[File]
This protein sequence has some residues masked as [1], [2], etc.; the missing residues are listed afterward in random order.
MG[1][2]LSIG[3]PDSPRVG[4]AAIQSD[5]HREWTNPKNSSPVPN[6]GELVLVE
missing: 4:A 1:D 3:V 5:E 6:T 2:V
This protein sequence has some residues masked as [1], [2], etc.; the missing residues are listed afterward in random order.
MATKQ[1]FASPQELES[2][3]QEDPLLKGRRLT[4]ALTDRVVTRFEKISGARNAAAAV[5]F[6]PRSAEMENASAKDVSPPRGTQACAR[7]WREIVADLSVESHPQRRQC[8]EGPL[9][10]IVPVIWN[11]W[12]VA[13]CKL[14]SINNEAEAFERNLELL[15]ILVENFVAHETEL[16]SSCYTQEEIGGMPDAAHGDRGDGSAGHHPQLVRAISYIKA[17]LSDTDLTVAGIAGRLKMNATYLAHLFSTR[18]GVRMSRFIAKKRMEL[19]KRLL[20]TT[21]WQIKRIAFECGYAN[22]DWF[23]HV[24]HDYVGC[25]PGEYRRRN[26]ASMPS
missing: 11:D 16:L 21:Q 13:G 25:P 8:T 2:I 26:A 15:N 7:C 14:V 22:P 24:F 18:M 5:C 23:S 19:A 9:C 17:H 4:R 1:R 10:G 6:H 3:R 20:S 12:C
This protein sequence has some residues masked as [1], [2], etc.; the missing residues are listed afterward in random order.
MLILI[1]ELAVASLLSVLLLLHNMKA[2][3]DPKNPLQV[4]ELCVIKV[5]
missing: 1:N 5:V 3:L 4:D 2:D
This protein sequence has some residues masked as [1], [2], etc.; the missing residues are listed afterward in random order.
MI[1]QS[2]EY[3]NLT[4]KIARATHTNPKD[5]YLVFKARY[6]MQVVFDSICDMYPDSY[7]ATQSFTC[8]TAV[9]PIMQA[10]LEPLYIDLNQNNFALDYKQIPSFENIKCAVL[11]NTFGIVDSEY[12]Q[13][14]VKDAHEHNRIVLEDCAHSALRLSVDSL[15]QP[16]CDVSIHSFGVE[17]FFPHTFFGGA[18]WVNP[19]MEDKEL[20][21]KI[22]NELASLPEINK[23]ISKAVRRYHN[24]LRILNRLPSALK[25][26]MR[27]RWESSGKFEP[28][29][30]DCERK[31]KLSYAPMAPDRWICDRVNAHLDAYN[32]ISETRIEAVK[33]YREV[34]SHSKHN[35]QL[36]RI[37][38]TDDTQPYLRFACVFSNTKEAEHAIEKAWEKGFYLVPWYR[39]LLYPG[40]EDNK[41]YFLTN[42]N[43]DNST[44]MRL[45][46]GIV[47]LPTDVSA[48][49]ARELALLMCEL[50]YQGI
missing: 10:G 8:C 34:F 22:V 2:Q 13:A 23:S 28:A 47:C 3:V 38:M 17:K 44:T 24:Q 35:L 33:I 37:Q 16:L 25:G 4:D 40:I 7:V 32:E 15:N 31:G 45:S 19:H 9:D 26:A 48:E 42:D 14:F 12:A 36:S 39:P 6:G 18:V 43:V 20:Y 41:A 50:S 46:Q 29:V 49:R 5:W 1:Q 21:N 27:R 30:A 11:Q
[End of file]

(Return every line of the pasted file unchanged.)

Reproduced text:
This protein sequence has some residues masked as [1], [2], etc.; the missing residues are listed afterward in random order.
MG[1][2]LSIG[3]PDSPRVG[4]AAIQSD[5]HREWTNPKNSSPVPN[6]GELVLVE
missing: 4:A 1:D 3:V 5:E 6:T 2:V
This protein sequence has some residues masked as [1], [2], etc.; the missing residues are listed afterward in random order.
MATKQ[1]FASPQELES[2][3]QEDPLLKGRRLT[4]ALTDRVVTRFEKISGARNAAAAV[5]F[6]PRSAEMENASAKDVSPPRGTQACAR[7]WREIVADLSVESHPQRRQC[8]EGPL[9][10]IVPVIWN[11]W[12]VA[13]CKL[14]SINNEAEAFERNLELL[15]ILVENFVAHETEL[16]SSCYTQEEIGGMPDAAHGDRGDGSAGHHPQLVRAISYIKA[17]LSDTDLTVAGIAGRLKMNATYLAHLFSTR[18]GVRMSRFIAKKRMEL[19]KRLL[20]TT[21]WQIKRIAFECGYAN[22]DWF[23]HV[24]HDYVGC[25]PGEYRRRN[26]ASMPS
missing: 11:D 16:L 21:Q 13:G 25:P 8:T 2:I 26:A 15:N 7:C 14:V 22:P 24:F 18:M 5:C 23:S 19:A 9:C 17:H 4:R 1:R 10:G 6:H 3:R 20:S 12:C
This protein sequence has some residues masked as [1], [2], etc.; the missing residues are listed afterward in random order.
MLILI[1]ELAVASLLSVLLLLHNMKA[2][3]DPKNPLQV[4]ELCVIKV[5]
missing: 1:N 5:V 3:L 4:D 2:D
This protein sequence has some residues masked as [1], [2], etc.; the missing residues are listed afterward in random order.
MI[1]QS[2]EY[3]NLT[4]KIARATHTNPKD[5]YLVFKARY[6]MQVVFDSICDMYPDSY[7]ATQSFTC[8]TAV[9]PIMQA[10]LEPLYIDLNQNNFALDYKQIPSFENIKCAVL[11]NTFGIVDSEY[12]Q[13][14]VKDAHEHNRIVLEDCAHSALRLSVDSL[15]QP[16]CDVSIHSFGVE[17]FFPHTFFGGA[18]WVNP[19]MEDKEL[20][21]KI[22]NELASLPEINK[23]ISKAVRRYHN[24]LRILNRLPSALK[25][26]MR[27]RWESSGKFEP[28][29][30]DCERK[31]KLSYAPMAPDRWICDRVNAHLDAYN[32]ISETRIEAVK[33]YREV[34]SHSKHN[35]QL[36]RI[37][38]TDDTQPYLRFACVFSNTKEAEHAIEKAWEKGFYLVPWYR[39]LLYPG[40]EDNK[41]YFLTN[42]N[43]DNST[44]MRL[45][46]GIV[47]LPTDVSA[48][49]ARELALLMCEL[50]YQGI
missing: 10:G 8:C 34:F 22:V 2:Q 13:A 23:S 28:A 47:C 3:V 38:M 17:K 44:T 24:Q 35:L 33:I 37:Q 16:L 25:G 4:D 40:I 7:V 32:E 15:N 31:G 45:S 19:H 9:D 26:A 48:E 42:D 14:F 12:A 36:S 39:P 6:G 18:V 43:V 20:Y 41:A 50:S 46:Q 29:V 49:R 5:W 1:Q 21:N 27:R 30:A 11:Q